The Camel CDI detect Java Dependency Injection annotations

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import javax.inject.Named;
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@Named("userService")
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public class UserService {
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  ...
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}



The camel route can use the service either making direct reference in the route or using the @Inject annotation.

Below route declare undertow as a server providing service in the port 8080 for all host's IPs available, and using the bean annotated before (bean:userService), all of this perfectly documented with swagger.

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public class UserRouteBuilder extends RouteBuilder {
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    @Override
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    public void configure() throws Exception {
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        // configure we want to use undertow as the component for the rest DSL
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        // and we enable json binding mode
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        restConfiguration().component("undertow")
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            .bindingMode(RestBindingMode.json)
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            .dataFormatProperty("prettyPrint", "true")
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            // setup context path on all IPs and port 8080 
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            .contextPath("/").host("0.0.0.0").port(8080)
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            // add swagger api-doc out of the box
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            .apiContextPath("/api-doc")
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                .apiProperty("api.title", "User API").apiProperty("api.version", "1.0.0")
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                // and enable CORS
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                .apiProperty("cors", "true");
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        // this user REST service is json only
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        rest("/user").description("User rest service")
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            .consumes("application/json").produces("application/json")
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            .get("/findAll").description("Find all users")
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                .responseMessage().code(200).message("All users").endResponseMessage()
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                .to("bean:userService?method=listUsers");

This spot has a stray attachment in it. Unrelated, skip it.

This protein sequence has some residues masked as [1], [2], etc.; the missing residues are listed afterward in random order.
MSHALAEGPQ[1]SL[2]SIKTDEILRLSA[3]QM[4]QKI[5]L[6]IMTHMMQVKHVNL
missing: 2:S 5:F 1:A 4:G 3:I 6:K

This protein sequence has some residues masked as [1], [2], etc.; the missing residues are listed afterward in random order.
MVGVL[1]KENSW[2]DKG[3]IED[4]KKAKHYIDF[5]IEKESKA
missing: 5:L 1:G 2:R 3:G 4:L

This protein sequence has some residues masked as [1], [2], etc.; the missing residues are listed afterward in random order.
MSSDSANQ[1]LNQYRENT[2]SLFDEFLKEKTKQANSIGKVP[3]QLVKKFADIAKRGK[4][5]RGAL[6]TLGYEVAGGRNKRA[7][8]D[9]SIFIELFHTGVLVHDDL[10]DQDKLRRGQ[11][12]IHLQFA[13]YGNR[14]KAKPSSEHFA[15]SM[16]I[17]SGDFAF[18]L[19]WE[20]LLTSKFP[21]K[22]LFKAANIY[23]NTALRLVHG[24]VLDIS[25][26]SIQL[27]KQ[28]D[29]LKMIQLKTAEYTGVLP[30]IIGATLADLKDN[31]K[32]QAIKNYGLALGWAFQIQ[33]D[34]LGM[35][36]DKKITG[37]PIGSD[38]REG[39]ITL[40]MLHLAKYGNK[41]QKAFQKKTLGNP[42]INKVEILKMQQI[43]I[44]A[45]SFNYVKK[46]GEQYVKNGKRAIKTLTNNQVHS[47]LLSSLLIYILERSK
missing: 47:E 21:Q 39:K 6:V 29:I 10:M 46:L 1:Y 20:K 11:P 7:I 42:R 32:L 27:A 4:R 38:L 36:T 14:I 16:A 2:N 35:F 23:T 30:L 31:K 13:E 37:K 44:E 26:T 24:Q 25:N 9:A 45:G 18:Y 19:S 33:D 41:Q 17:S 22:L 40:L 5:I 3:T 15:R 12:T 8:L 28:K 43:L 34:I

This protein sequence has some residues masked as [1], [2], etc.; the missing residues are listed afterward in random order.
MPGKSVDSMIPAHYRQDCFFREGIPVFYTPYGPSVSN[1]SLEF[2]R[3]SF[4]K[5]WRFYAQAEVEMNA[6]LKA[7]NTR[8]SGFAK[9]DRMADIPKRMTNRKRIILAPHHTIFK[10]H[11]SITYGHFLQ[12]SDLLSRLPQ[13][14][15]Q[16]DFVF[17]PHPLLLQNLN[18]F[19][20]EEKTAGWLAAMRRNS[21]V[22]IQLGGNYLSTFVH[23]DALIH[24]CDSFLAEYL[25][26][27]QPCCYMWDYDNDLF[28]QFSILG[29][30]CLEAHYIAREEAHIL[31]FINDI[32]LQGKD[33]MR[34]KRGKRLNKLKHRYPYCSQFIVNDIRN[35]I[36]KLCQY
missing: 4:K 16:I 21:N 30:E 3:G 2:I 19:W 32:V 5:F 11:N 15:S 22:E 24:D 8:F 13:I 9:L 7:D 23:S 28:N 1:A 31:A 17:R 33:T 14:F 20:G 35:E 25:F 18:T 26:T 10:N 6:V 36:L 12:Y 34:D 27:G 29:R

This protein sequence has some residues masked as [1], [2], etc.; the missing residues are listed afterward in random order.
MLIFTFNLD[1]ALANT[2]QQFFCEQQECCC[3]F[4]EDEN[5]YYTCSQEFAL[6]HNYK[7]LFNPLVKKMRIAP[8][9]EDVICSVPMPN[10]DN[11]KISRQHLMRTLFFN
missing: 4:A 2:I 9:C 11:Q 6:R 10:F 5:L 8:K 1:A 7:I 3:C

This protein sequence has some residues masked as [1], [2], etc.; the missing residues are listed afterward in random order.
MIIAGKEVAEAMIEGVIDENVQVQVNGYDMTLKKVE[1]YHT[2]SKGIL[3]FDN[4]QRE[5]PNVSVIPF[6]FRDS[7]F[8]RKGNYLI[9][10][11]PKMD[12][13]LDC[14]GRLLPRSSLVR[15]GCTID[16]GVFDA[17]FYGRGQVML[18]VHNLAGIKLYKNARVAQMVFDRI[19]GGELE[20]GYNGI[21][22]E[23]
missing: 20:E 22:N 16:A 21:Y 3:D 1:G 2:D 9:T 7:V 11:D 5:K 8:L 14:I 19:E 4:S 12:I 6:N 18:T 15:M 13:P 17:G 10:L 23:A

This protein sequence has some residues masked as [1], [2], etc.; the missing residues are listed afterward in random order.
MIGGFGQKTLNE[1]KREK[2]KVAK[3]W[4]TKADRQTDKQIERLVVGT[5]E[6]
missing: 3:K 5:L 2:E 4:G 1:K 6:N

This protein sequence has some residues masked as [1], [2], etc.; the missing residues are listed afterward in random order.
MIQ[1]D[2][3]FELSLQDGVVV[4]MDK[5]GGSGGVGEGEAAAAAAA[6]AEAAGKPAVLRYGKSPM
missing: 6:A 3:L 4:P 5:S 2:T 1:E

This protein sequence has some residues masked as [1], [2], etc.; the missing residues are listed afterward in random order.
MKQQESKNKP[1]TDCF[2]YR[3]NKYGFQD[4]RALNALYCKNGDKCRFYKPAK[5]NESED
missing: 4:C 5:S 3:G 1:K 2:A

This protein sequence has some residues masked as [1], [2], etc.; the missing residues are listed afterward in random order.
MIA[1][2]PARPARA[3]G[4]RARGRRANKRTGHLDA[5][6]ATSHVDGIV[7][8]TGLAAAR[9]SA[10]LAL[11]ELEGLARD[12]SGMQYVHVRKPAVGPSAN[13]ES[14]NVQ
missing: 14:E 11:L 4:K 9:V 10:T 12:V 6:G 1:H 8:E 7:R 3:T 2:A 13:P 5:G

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    }
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}



Fourth, time to package and generate the docker image.

Packaging

I am conscious can be opinionated but I choose not to create a fat (uber) jar, instead of that I am using maven-dependency-plugin and manipulating the generation of the jar manifest.

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<!-- Build an executable JAR with full list of dependencies-->
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<plugin>
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    <groupId>org.apache.maven.plugins</groupId>
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    <artifactId>maven-jar-plugin</artifactId>
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    <version>2.4</version>
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    <configuration>
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        <archive>
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            <manifest>
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                <addClasspath>true</addClasspath>
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                <mainClass>edu.emmerson.camel3.cdi.user.UserMainApp</mainClass>
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                <classpathPrefix>dependency-jars/</classpathPrefix>
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            </manifest>
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        </archive>
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    </configuration>
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</plugin>
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<!-- Copying all dependencies into a folder in the classpath -->
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<plugin>
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    <groupId>org.apache.maven.plugins</groupId>
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    <artifactId>maven-dependency-plugin</artifactId>
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    <executions>
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        <execution>